« VorigeDoorgaan »
enjoyed a day of quiet! Rome attempted at first to extinguish the author with his work; all the books were seized on; and copies of the first edition are of extreme rarity. To escape the fangs of inquisitorial power, the historian of Naples flew from Naples on the publication of his immortal work. The fugitive and excommunicated author sought an asylum at Vienna, where, though he found no friend in the emperor, prince Eugene, and other nobles became his patrons. Forced to quit Vienna, he retired to Venice, when a new persecution arose from the jealousy of the stateinquisitors, who one night landed him on the borders of the pope's dominions. Escaping unexpectedly with his life to Geneva, he was preparing a supplemental volume to his celebrated history, when, enticed by a treacherous friend to a catholic village, GIANNONE was arrested by an order of the king of Sardinia ; his manuscripts were sent to Rome, and the historian imprisoned in a fort. It is curious that the imprisoned GIANNONE wrote a vindication of the rights of the king of Sardinia, against the claims of the court of Rome. This powerful appeal to the feelings of this sovereign was at first favourably received; but, under the secret influence of Rome, the Sardinian monarch, on the extraordinary plea that he kept Giannone as a prisoner of state that he might preserve him from the papal power, ordered that the vindicator of his rights should be more closely confined than before! and, for this purpose, transferred his state - prisoner to the Citadel of Turin, where, after twelve years of persecution and of agitation, our great historian closed his life!
Such was the fate of this historical martyr, whose work the catholic Haym describes as operd scritta con molto fuoco e troppa libertà. He hints that this History is only paralleled by De Thou's great work. This Italian history will ever be ranked among the most philosophical. But, profound as was the masculine genius of GIANNONE; such was his love of fame, that he wanted the intrepidity requisite to deny himself the delight of giving his history to the world, though some of his great predecessors had set him a noble and dignified example. · One more observation on these Italian historians. All of them represent man in his darkest colours; their drama is terrific; the actors are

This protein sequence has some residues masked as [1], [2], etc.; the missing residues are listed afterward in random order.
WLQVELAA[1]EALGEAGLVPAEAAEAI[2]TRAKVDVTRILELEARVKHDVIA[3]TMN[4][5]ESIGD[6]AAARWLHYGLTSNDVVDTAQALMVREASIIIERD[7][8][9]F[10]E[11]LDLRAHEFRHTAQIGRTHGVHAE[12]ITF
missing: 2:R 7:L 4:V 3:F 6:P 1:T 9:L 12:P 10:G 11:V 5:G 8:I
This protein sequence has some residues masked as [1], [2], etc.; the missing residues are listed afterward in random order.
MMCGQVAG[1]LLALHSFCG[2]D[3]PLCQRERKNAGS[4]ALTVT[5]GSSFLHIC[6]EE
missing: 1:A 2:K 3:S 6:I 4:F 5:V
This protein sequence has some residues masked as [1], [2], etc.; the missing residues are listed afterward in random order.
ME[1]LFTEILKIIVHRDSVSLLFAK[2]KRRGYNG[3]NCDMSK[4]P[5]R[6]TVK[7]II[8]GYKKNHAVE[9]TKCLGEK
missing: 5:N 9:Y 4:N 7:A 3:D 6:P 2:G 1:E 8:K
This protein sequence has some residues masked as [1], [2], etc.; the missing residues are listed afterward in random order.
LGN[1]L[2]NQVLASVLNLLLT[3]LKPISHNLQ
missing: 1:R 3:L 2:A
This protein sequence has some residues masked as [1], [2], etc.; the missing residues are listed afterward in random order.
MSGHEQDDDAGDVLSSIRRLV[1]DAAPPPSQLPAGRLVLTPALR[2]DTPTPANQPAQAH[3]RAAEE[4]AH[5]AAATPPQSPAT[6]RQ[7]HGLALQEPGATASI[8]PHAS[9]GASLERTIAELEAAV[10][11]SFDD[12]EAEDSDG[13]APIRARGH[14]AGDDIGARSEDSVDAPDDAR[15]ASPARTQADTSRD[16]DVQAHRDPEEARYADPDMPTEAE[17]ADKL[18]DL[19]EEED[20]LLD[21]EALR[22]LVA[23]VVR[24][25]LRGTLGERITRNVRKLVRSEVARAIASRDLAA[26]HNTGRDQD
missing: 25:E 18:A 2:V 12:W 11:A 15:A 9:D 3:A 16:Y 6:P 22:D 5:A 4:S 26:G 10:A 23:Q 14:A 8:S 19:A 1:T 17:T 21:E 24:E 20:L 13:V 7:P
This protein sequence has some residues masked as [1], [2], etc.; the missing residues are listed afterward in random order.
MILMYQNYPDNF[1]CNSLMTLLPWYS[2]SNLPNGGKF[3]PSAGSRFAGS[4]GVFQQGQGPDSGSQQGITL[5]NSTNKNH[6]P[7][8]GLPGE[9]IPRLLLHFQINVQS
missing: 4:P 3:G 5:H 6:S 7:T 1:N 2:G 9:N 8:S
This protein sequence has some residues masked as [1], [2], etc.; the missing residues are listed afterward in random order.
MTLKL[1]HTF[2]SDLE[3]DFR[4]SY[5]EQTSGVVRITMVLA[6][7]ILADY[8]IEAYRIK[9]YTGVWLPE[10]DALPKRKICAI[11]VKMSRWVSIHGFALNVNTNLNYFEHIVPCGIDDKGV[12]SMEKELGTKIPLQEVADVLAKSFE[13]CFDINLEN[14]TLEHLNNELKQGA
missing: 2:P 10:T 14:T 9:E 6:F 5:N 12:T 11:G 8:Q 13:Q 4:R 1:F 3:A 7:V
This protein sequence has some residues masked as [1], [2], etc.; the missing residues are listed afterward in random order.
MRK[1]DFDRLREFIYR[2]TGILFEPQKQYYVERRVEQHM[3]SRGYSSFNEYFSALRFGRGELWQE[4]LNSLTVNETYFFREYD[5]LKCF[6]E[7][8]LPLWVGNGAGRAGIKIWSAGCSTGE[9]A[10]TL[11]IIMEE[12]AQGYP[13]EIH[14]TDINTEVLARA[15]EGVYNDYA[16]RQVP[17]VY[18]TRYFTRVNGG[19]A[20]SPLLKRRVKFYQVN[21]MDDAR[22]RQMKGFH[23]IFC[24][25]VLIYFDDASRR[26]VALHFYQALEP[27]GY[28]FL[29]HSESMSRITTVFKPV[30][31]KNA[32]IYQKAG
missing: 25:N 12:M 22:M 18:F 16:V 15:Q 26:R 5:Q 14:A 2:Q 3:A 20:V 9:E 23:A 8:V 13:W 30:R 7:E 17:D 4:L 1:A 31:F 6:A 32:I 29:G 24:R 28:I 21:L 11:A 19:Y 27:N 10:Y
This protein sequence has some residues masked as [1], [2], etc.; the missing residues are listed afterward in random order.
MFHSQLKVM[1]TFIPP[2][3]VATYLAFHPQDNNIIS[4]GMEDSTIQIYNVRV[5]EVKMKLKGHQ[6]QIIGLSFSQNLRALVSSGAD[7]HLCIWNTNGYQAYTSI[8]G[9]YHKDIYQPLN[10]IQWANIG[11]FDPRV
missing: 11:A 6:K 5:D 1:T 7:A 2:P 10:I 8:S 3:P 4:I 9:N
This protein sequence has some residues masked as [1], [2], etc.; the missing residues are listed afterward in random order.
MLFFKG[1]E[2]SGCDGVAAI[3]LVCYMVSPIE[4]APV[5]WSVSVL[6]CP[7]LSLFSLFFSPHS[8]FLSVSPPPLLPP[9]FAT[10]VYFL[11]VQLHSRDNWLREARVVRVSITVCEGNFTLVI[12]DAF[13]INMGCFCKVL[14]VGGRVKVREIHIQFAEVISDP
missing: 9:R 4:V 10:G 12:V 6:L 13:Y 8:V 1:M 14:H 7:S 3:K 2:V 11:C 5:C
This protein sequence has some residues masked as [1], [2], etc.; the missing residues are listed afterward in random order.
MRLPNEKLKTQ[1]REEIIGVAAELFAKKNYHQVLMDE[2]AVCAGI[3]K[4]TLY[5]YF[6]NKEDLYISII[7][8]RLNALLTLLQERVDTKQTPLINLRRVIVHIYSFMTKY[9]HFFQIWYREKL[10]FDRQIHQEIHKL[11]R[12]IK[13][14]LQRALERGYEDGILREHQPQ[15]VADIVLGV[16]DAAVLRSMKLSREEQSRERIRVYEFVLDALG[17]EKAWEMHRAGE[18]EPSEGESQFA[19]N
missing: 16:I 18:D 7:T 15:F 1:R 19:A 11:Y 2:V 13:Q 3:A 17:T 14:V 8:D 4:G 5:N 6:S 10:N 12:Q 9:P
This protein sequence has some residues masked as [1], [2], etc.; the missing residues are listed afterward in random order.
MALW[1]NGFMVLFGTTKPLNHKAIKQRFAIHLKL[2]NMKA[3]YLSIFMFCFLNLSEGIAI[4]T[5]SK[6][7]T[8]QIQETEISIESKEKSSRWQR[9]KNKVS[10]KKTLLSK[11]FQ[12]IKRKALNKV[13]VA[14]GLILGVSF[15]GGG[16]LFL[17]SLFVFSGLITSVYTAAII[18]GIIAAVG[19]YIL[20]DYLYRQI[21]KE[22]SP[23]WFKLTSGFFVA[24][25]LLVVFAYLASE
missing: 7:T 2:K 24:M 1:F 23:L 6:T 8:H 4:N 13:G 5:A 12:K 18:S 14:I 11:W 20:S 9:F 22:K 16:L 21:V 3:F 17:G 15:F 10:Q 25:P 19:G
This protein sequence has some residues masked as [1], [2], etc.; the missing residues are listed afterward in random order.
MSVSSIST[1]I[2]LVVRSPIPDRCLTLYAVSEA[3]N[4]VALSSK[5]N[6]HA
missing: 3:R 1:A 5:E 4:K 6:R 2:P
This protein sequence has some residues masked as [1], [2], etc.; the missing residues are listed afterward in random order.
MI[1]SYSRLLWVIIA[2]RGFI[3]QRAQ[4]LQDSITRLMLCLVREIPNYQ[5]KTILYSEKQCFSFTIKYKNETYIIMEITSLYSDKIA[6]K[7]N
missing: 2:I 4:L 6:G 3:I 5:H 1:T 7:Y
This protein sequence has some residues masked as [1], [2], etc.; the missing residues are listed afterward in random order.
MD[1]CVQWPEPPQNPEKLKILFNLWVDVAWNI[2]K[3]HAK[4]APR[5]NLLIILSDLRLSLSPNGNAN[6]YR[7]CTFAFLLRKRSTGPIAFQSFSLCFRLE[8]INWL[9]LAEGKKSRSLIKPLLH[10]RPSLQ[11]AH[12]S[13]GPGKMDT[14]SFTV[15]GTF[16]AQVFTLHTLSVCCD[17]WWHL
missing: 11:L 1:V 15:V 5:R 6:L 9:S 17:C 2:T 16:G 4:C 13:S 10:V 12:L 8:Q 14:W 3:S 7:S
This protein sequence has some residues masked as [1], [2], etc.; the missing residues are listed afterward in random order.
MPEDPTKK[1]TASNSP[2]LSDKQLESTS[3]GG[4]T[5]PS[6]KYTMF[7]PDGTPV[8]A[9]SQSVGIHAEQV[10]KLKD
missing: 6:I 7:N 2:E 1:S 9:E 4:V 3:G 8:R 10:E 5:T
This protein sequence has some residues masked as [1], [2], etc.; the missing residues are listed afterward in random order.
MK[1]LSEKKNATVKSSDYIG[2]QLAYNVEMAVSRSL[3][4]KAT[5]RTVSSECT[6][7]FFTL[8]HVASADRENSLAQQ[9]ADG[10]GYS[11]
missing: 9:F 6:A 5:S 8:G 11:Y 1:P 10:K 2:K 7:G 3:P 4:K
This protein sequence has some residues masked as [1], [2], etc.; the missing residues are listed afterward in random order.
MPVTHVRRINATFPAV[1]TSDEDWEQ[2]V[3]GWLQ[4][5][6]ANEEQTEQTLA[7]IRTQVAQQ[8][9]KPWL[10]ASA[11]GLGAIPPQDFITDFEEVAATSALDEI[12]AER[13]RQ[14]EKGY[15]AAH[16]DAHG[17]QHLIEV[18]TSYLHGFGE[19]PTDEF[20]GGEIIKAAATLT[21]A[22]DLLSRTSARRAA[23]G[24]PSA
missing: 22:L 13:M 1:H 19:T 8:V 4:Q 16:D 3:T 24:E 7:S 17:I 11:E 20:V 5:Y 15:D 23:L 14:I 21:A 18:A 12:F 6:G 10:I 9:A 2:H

monsters of perfidy, of inhumanity, and inventors of crimes which seem to want a pame! They were all“ princes of darkness ;” and the age seemed to afford a triumph to Manicheism! The worst passions were called into play by all parties: But if something is to be ascribed to the manners of the times, much more may be traced to that science of politics, which sought for mastery in an undefinable struggle of ungovernable political power; in the remorseless ambition of the despots, and the hatreds and jealousies of the republics. These Italian historians have formed a perpetual satire on the contemptible simulation and dissimulation, and the inexpiable crimes of that system of politics, which has derived a name from one of themselves--the great, may we add, the calumniated, MACHIAVEL?
OF PALACES BUILT BY MINISTERS.
OUR ministers and court favourites, as well as those on the continent, practised a very impolitical custom, and one likely to be repeated, although it has never failed to cast a popular odium on their name, exciting even the envy
of their equals—in the erection of PALACES for themselves, which outvied those of the sovereign; and which, to the eyes of the populace, appeared as a perpetual and insolent exhibition of what they deemed the ill-earned wages of peculation, oppression, and court-favour. We discover the seduction of this passion for ostentation, this haughty sense of their power, and this selfidolatry, even among the most prudent and the wisest of our ministers; and not one but lived to lament over this vain act of imprudence. To these ministers the noble simplicity of Pitt will ever form an admirable contrast ; while his personal character, as a statesman, descends to posterity, unstained by calumny.
The houses of Cardinal Wolsey appear to have exceeded the palaces of the sovereign in magni
ficence; and potent as he was in all the pride of
“great Cardinal” found rabid envy pursuing him so close at his heels, that he relinquished one palace after the other, and gave up as gifts to the monarch, what, in all his overgrown greatness, he trembled to retain for himself. The state satire of that day was often pointed at this very circumstance, as appears in Skelton's "
Why come ye not to Court ?" and Roy's “Rede me, and be not wrothe.” Skelton's railing rhymes leave their bitter teeth in his purple pride; and the style of both these satirists, if we use our own orthography, shows how little the language of the common people has varied during three centuries.